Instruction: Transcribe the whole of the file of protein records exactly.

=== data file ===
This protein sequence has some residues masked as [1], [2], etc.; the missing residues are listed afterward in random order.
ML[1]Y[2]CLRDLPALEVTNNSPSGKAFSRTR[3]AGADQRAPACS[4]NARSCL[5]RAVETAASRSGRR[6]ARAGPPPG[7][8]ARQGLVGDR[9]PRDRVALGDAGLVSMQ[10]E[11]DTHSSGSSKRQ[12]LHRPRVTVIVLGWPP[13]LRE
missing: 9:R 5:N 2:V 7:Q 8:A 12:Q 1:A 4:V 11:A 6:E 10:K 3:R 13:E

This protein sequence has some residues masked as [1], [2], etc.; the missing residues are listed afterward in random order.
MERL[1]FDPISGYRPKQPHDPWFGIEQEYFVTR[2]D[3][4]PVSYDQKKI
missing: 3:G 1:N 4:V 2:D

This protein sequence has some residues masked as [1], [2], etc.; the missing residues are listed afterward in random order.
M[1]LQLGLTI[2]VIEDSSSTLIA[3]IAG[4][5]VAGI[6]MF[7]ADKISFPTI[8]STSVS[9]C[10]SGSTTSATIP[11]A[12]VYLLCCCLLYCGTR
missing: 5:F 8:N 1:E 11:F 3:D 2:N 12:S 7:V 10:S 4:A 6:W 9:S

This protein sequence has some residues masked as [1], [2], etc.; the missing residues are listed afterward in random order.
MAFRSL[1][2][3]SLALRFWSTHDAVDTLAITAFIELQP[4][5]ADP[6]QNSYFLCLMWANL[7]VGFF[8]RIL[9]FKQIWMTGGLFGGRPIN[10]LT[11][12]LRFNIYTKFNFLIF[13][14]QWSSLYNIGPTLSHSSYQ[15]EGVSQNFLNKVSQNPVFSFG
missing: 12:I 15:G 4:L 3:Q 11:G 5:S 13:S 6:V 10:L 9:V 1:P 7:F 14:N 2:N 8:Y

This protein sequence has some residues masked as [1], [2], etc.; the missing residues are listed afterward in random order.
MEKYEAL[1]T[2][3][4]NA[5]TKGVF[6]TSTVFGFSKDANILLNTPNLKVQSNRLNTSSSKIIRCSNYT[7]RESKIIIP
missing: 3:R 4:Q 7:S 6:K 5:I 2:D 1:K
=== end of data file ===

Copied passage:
This protein sequence has some residues masked as [1], [2], etc.; the missing residues are listed afterward in random order.
ML[1]Y[2]CLRDLPALEVTNNSPSGKAFSRTR[3]AGADQRAPACS[4]NARSCL[5]RAVETAASRSGRR[6]ARAGPPPG[7][8]ARQGLVGDR[9]PRDRVALGDAGLVSMQ[10]E[11]DTHSSGSSKRQ[12]LHRPRVTVIVLGWPP[13]LRE
missing: 9:R 5:N 2:V 7:Q 8:A 12:Q 1:A 4:V 11:A 6:E 10:K 3:R 13:E

This protein sequence has some residues masked as [1], [2], etc.; the missing residues are listed afterward in random order.
MERL[1]FDPISGYRPKQPHDPWFGIEQEYFVTR[2]D[3][4]PVSYDQKKI
missing: 3:G 1:N 4:V 2:D

This protein sequence has some residues masked as [1], [2], etc.; the missing residues are listed afterward in random order.
M[1]LQLGLTI[2]VIEDSSSTLIA[3]IAG[4][5]VAGI[6]MF[7]ADKISFPTI[8]STSVS[9]C[10]SGSTTSATIP[11]A[12]VYLLCCCLLYCGTR
missing: 5:F 8:N 1:E 11:F 3:D 2:N 12:S 7:V 10:S 4:A 6:W 9:S

This protein sequence has some residues masked as [1], [2], etc.; the missing residues are listed afterward in random order.
MAFRSL[1][2][3]SLALRFWSTHDAVDTLAITAFIELQP[4][5]ADP[6]QNSYFLCLMWANL[7]VGFF[8]RIL[9]FKQIWMTGGLFGGRPIN[10]LT[11][12]LRFNIYTKFNFLIF[13][14]QWSSLYNIGPTLSHSSYQ[15]EGVSQNFLNKVSQNPVFSFG
missing: 12:I 15:G 4:L 3:Q 11:G 5:S 13:S 6:V 10:L 9:V 1:P 7:F 14:N 2:N 8:Y

This protein sequence has some residues masked as [1], [2], etc.; the missing residues are listed afterward in random order.
MEKYEAL[1]T[2][3][4]NA[5]TKGVF[6]TSTVFGFSKDANILLNTPNLKVQSNRLNTSSSKIIRCSNYT[7]RESKIIIP
missing: 3:R 4:Q 7:S 6:K 5:I 2:D 1:K